- #1

etotheipi

- Homework Statement
- Discussion of stability of a floating cylinder, spun off from previous homework thread (https://www.physicsforums.com/threads/depth-to-which-the-sphere-is-submerged.992438/post-6380911)

- Relevant Equations
- N/A

haruspex said:A tougher set of problems concerns stable 'postures'. For a uniform solid cylinder radius r, length h, in which orientations can it float?

Now that is an evil question! The more interesting case looks like when the cylinder is upright, so that is what I focused on. I defined two coordinates; ##\theta##, the angular displacement of the cylinder from the vertical and ##d##, the distance between the point on the cylindrical axis which is currently at the water level and the point on the cylindrical axis which is on the lower face. Let the radius and height of the cylinder be ##r## and ##h## respectively.

The volume of displaced water is enclosed by a cylindrical segment, for which I found some formulae here pertaining to the centroid and volume. In terms of a body fixed coordinate system with origin at the centre of the lower face of the cylinder with the ##\hat{z}'## axis pointing along the cylindrical axis and the ##\hat{x}'## axis parallel to the lower face, the centre of buoyancy is at$$x'_{b} = - \frac{r[(d + r\tan{\theta}) - (d - r\tan{\theta})]}{4[(d+r\tan{\theta}) + (d-r\tan{\theta})]} = -\frac{r^2 \tan{\theta}}{4d}$$ $$z'_b = \frac{5(d-r\tan{\theta})^2 + 6(d+r\tan{\theta})(d-r\tan{\theta}) + 5(d+r\tan{\theta})^2}{32d} = \frac{4d^2 + r^2 \tan^2{\theta}}{8d}$$Also, the volume submerged is$$V = \frac{1}{2}\pi r^2 [(d + r\tan{\theta}) + (d-r\tan{\theta})] = \pi r^2 d$$which implies that the buoyant force is$$B = \pi r^2 d \rho_w g$$Now we want to find the torque of the buoyant force about the centre of mass, and to do this we need to find the horizontal distance between the line of action of the buoyant force and the centre of mass. I converted the rotated, body fixed coordinates of the centre of buoyancy to coordinates w.r.t. a basis aligned with the water and the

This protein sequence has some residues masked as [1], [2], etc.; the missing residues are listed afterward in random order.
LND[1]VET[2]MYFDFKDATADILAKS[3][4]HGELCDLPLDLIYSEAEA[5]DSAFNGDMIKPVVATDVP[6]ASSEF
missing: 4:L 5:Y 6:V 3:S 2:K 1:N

*initial*vertical, with origin at the centre of the lower face. The horizontal distance is then$$\begin{align*} \Delta x = x_b -x_{cm} &= - \left[ \left(\frac{r^2 \tan{\theta}}{4d}\right)\cos{\theta} + \left(\frac{4d^2 + r^2 \tan^2{\theta}}{8d}\right) \sin{\theta} \right] - \left (-d\sin{\theta} \right) \\

&= \frac{1}{2}d\sin{\theta} \left ( 1 - \frac{r^2(2+ \tan^2{\theta})}{4d^2} \right)

\end{align*}$$Then the torque of the buoyant force about the centre of mass is$$\tau = B\Delta x = \frac{\pi r^2 d^2 \rho_w g \sin{\theta}}{2}\left ( 1 - \frac{r^2(2+ \tan^2{\theta})}{4d^2} \right)$$That's I think sufficient to deduce what we need, but for clarity it might help to explicitly write out how it relates to ##\ddot{\theta}##:$$2d^2 \rho_w g \sin{\theta} \left ( 1 - \frac{r^2(2 + \tan^2{\theta})}{4d^2} \right) = h \rho (r^2 + \frac{1}{3}h^2)\ddot{\theta}$$Take the small angle approximation, and disregard the ##\tan^2{\theta}## term,$$\frac{2d^2 \rho_w g (1- \frac{r^2}{2d^2})}{h\rho (r^2 + \frac{1}{3}h^2)} \theta = \ddot{\theta}$$From this we cannot deduce SHM, because ##d = d(\theta)## is still some as of yet undetermined function of ##\theta##, however it seems reasonable to assert that in order for the cylinder to be stable to small disturbances the LHS must be negative; if we assume that ##d'(\theta)|_{\theta = 0}## is also fairly small, then ##d \approx d_0## for small disturbances and $$1 - \frac{2r^2}{4d_0^2} < 0$$ $$\sqrt{2} d_0 < r$$At first glance, that seems along the right lines considering that we'd expect short fat cylinders to be more stable than tall thin cylinders. I hope I haven't made any major errors!

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